Georgiadis, Andreas and Manning, Alan (2009) Theory of values. CEP Discussion Paper, No. 943. Centre for Economic Performance, London School of Economics and Political Science, London, UK.
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Economists have a well-developed theory of value but the theory of why people hold the values they do is rudimentary at best. In spite of the fact that it is common to argue that values are important, most work on values is normative and the positive theory of values is relatively under- developed. In this paper we propose a simple yet general way to think about values – they are about how one trades-off one own’s utility against that of others – and argue that we can draw on the large literature on pro-social behavior for hypotheses on how people will choose values. Then, using data from the UK’s Citizenship Survey we show how models of self-interest, fairness, reciprocity and identity, can explain many of the patterns that we observe in the data across a wide variety of values.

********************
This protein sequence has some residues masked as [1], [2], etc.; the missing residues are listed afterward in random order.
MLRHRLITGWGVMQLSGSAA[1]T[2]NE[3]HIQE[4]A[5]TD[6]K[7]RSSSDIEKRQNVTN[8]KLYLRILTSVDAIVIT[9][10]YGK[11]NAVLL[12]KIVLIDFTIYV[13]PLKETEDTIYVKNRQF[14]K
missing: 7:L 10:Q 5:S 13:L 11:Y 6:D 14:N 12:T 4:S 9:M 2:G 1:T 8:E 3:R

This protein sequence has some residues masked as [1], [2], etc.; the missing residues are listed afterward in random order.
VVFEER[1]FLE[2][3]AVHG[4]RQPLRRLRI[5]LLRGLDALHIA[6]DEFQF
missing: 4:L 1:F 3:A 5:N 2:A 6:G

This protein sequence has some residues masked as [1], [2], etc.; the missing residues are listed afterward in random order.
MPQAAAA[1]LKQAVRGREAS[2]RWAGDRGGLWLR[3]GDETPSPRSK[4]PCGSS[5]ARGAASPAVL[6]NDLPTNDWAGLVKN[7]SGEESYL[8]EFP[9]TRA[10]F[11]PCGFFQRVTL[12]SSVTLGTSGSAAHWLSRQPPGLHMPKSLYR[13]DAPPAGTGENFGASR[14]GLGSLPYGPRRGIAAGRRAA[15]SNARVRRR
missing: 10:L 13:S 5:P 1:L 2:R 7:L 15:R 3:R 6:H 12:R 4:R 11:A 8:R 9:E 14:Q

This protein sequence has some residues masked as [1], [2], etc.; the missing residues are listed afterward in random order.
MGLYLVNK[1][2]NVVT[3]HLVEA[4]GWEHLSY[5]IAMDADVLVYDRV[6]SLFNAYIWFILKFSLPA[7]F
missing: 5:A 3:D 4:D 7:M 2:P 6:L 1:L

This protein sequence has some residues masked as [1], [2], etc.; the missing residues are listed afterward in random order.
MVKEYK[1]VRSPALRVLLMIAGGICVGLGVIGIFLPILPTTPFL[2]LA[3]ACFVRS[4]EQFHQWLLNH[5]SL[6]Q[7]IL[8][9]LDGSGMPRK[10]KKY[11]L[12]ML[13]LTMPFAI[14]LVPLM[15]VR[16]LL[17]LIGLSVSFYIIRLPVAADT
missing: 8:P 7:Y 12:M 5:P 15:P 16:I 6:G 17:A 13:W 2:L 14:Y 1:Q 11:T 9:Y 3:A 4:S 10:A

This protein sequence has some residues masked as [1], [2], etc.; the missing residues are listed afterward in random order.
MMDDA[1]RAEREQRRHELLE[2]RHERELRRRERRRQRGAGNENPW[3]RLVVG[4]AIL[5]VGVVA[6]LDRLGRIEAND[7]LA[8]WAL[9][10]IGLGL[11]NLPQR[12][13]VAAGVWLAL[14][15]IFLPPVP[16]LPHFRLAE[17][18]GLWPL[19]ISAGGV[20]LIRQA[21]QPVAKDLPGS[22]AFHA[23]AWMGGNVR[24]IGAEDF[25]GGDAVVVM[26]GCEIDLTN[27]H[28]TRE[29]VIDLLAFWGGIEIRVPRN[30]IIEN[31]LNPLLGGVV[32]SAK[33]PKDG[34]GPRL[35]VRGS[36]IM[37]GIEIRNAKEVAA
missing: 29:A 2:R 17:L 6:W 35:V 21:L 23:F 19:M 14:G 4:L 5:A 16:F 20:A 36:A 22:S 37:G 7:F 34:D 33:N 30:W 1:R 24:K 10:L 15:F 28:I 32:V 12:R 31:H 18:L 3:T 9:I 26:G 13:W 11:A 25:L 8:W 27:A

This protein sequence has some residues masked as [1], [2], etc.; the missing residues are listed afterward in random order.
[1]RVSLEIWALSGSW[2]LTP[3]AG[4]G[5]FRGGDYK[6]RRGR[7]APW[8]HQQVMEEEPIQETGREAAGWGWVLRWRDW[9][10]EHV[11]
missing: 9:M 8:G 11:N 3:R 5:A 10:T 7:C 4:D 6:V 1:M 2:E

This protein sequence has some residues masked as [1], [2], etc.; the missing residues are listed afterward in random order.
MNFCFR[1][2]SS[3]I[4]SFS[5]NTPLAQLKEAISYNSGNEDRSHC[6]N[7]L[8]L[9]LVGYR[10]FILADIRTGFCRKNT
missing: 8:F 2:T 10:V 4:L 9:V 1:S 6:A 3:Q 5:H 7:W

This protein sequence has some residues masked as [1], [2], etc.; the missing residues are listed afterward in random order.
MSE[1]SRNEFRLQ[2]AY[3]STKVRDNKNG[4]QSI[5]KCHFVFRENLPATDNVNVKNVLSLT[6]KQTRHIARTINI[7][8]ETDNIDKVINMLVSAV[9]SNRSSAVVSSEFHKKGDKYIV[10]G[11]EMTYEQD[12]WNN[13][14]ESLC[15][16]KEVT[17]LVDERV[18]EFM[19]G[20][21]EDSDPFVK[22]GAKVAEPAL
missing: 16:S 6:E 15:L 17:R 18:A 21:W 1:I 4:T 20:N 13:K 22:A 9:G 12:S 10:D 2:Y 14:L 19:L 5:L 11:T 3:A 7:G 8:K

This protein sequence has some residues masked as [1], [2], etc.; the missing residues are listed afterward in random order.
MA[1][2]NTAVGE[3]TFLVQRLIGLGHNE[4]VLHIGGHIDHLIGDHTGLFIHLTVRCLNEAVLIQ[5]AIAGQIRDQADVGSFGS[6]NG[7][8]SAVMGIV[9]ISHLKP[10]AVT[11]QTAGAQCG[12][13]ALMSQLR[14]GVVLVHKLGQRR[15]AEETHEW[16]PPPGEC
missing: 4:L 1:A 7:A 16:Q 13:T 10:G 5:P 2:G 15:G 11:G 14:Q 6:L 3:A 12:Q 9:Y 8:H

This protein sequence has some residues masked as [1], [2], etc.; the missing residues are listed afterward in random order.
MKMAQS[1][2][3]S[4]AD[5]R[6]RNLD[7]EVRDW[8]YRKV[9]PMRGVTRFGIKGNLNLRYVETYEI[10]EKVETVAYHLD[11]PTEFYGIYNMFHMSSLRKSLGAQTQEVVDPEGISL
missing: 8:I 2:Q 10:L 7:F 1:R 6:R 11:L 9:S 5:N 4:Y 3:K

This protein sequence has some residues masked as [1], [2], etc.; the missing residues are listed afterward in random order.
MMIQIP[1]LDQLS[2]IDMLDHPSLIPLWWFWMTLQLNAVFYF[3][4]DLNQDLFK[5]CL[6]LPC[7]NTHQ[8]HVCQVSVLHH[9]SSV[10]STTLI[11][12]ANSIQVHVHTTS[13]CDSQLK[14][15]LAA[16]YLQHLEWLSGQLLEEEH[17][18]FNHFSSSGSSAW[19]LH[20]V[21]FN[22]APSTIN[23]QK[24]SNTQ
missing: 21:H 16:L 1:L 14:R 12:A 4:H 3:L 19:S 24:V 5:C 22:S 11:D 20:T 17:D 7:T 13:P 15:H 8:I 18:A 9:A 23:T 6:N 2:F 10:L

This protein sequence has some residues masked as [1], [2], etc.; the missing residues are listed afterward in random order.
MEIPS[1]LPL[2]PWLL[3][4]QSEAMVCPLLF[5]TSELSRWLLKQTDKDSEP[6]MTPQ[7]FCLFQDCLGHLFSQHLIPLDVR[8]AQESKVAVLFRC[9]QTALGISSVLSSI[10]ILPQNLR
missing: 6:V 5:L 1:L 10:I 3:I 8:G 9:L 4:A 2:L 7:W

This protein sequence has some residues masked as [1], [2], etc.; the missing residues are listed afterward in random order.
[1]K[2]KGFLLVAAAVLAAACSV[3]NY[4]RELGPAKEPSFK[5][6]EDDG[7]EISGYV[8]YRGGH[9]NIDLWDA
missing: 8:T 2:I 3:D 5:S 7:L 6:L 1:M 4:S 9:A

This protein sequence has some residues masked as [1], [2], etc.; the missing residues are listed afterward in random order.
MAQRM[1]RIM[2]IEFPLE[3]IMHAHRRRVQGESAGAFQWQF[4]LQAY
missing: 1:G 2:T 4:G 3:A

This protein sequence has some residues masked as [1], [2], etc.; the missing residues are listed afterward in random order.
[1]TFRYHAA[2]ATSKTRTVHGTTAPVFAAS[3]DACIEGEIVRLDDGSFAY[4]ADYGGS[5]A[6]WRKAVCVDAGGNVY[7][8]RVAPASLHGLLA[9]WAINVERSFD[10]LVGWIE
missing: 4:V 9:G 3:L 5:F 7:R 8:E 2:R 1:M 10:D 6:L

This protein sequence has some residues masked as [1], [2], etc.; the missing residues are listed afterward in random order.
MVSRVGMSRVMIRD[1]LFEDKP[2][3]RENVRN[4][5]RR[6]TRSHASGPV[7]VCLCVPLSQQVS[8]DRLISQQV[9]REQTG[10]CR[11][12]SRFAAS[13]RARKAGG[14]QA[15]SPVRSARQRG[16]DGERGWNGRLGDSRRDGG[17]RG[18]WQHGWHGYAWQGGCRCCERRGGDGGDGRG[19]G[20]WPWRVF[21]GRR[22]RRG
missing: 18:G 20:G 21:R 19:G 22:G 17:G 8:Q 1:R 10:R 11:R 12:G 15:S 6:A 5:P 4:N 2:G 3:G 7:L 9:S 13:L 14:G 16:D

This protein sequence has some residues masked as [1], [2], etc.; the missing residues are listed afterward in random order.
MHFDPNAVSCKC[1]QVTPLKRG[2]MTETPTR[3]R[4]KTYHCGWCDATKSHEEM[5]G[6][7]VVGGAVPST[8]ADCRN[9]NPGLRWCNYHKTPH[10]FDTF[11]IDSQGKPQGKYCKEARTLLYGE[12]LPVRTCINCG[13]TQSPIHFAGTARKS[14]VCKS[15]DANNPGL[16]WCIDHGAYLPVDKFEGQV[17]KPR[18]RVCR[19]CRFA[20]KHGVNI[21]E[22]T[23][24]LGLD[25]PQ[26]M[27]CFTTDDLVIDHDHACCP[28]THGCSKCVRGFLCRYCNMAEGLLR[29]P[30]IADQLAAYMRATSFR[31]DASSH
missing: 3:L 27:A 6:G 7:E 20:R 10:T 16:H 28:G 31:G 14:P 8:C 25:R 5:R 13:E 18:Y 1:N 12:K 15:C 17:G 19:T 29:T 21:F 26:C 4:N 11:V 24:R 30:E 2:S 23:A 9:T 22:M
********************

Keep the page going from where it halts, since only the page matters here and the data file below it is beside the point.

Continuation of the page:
|Item Type:||Monograph (Discussion Paper)|
|Additional Information:||© 2009 The authors|
|Uncontrolled Keywords:||Values, Pro-Social Behaviour|
|Library of Congress subject classification:||H Social Sciences > HB Economic Theory|
|Journal of Economic Literature Classification System:||Z - Other Special Topics > Z1 - Cultural Economics; Economic Sociology; Economic Anthropology > Z13 - Social Norms and Social Capital; Social Networks
D - Microeconomics > D6 - Welfare Economics > D63 - Equity, Justice, Inequality, and Other Normative Criteria and Measurement
|Sets:||Collections > Economists Online
Research centres and groups > Centre for Economic Performance (CEP)
|Identification Number:||No. 943|
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